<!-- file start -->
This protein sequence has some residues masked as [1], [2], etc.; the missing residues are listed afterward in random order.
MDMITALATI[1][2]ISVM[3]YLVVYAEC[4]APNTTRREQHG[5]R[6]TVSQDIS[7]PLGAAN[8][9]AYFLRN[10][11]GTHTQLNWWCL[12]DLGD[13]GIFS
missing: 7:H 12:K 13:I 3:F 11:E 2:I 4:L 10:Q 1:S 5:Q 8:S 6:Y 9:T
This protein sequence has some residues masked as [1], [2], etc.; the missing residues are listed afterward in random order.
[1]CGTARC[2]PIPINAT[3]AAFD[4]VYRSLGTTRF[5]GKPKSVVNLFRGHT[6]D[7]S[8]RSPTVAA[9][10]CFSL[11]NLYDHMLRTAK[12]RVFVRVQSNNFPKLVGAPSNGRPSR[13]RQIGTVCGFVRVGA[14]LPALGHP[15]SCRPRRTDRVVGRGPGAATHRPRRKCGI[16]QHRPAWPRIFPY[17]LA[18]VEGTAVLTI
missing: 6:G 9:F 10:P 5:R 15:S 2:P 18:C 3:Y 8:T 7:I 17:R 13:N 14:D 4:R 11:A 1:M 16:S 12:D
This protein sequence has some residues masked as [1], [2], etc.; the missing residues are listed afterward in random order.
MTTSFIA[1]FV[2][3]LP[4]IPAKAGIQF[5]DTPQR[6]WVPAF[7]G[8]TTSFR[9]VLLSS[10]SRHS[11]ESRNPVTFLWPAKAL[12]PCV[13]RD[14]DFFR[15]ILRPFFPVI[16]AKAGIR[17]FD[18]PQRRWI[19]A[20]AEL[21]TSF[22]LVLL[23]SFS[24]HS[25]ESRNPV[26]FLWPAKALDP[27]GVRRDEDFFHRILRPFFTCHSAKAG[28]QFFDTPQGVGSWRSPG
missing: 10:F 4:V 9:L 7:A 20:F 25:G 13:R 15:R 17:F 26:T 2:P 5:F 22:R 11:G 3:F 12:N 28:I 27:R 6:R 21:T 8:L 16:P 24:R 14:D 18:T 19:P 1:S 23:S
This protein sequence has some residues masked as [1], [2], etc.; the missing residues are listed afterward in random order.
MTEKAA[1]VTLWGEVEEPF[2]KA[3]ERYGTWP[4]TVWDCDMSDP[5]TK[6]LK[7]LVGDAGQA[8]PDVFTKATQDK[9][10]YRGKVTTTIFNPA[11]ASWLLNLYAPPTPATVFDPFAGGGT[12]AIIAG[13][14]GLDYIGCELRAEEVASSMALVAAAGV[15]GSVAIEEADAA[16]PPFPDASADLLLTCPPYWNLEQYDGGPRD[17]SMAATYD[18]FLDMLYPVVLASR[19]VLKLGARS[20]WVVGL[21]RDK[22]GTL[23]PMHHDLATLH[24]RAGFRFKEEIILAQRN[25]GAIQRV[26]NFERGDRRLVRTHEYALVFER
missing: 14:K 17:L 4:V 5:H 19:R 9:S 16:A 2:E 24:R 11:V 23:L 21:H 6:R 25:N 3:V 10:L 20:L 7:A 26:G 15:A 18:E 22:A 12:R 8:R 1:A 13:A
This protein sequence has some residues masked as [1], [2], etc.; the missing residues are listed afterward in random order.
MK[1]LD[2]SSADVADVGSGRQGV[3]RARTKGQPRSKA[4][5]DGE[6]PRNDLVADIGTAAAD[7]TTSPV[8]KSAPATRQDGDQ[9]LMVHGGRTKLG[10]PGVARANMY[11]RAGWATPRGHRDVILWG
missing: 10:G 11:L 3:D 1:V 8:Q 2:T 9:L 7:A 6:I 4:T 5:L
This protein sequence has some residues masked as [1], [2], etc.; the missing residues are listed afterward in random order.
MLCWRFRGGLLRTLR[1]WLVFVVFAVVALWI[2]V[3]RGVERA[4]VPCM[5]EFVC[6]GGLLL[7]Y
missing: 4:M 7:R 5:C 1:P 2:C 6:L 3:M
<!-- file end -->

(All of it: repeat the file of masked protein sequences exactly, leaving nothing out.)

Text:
This protein sequence has some residues masked as [1], [2], etc.; the missing residues are listed afterward in random order.
MDMITALATI[1][2]ISVM[3]YLVVYAEC[4]APNTTRREQHG[5]R[6]TVSQDIS[7]PLGAAN[8][9]AYFLRN[10][11]GTHTQLNWWCL[12]DLGD[13]GIFS
missing: 7:H 12:K 13:I 3:F 11:E 2:I 4:L 10:Q 1:S 5:Q 8:S 6:Y 9:T
This protein sequence has some residues masked as [1], [2], etc.; the missing residues are listed afterward in random order.
[1]CGTARC[2]PIPINAT[3]AAFD[4]VYRSLGTTRF[5]GKPKSVVNLFRGHT[6]D[7]S[8]RSPTVAA[9][10]CFSL[11]NLYDHMLRTAK[12]RVFVRVQSNNFPKLVGAPSNGRPSR[13]RQIGTVCGFVRVGA[14]LPALGHP[15]SCRPRRTDRVVGRGPGAATHRPRRKCGI[16]QHRPAWPRIFPY[17]LA[18]VEGTAVLTI
missing: 6:G 9:F 10:P 5:R 15:S 2:P 18:C 3:Y 8:T 7:I 17:R 13:N 14:D 4:R 11:A 1:M 16:S 12:D
This protein sequence has some residues masked as [1], [2], etc.; the missing residues are listed afterward in random order.
MTTSFIA[1]FV[2][3]LP[4]IPAKAGIQF[5]DTPQR[6]WVPAF[7]G[8]TTSFR[9]VLLSS[10]SRHS[11]ESRNPVTFLWPAKAL[12]PCV[13]RD[14]DFFR[15]ILRPFFPVI[16]AKAGIR[17]FD[18]PQRRWI[19]A[20]AEL[21]TSF[22]LVLL[23]SFS[24]HS[25]ESRNPV[26]FLWPAKALDP[27]GVRRDEDFFHRILRPFFTCHSAKAG[28]QFFDTPQGVGSWRSPG
missing: 10:F 4:V 9:L 7:A 20:F 25:G 13:R 15:R 17:F 26:T 2:P 5:F 22:R 11:G 3:F 12:N 28:I 27:R 6:R 21:T 8:L 16:P 24:R 14:D 18:T 19:P 1:S 23:S
This protein sequence has some residues masked as [1], [2], etc.; the missing residues are listed afterward in random order.
MTEKAA[1]VTLWGEVEEPF[2]KA[3]ERYGTWP[4]TVWDCDMSDP[5]TK[6]LK[7]LVGDAGQA[8]PDVFTKATQDK[9][10]YRGKVTTTIFNPA[11]ASWLLNLYAPPTPATVFDPFAGGGT[12]AIIAG[13][14]GLDYIGCELRAEEVASSMALVAAAGV[15]GSVAIEEADAA[16]PPFPDASADLLLTCPPYWNLEQYDGGPRD[17]SMAATYD[18]FLDMLYPVVLASR[19]VLKLGARS[20]WVVGL[21]RDK[22]GTL[23]PMHHDLATLH[24]RAGFRFKEEIILAQRN[25]GAIQRV[26]NFERGDRRLVRTHEYALVFER
missing: 14:K 17:L 4:V 5:H 19:R 9:S 16:A 2:E 24:R 11:V 23:L 21:H 6:R 25:N 3:V 10:L 20:L 7:A 26:G 15:A 18:E 22:A 12:R 8:R 1:A 13:A
This protein sequence has some residues masked as [1], [2], etc.; the missing residues are listed afterward in random order.
MK[1]LD[2]SSADVADVGSGRQGV[3]RARTKGQPRSKA[4][5]DGE[6]PRNDLVADIGTAAAD[7]TTSPV[8]KSAPATRQDGDQ[9]LMVHGGRTKLG[10]PGVARANMY[11]RAGWATPRGHRDVILWG
missing: 10:G 11:L 3:D 1:V 8:Q 2:T 9:L 7:A 6:I 4:T 5:L
This protein sequence has some residues masked as [1], [2], etc.; the missing residues are listed afterward in random order.
MLCWRFRGGLLRTLR[1]WLVFVVFAVVALWI[2]V[3]RGVERA[4]VPCM[5]EFVC[6]GGLLL[7]Y
missing: 4:M 7:R 5:C 1:P 2:C 6:L 3:M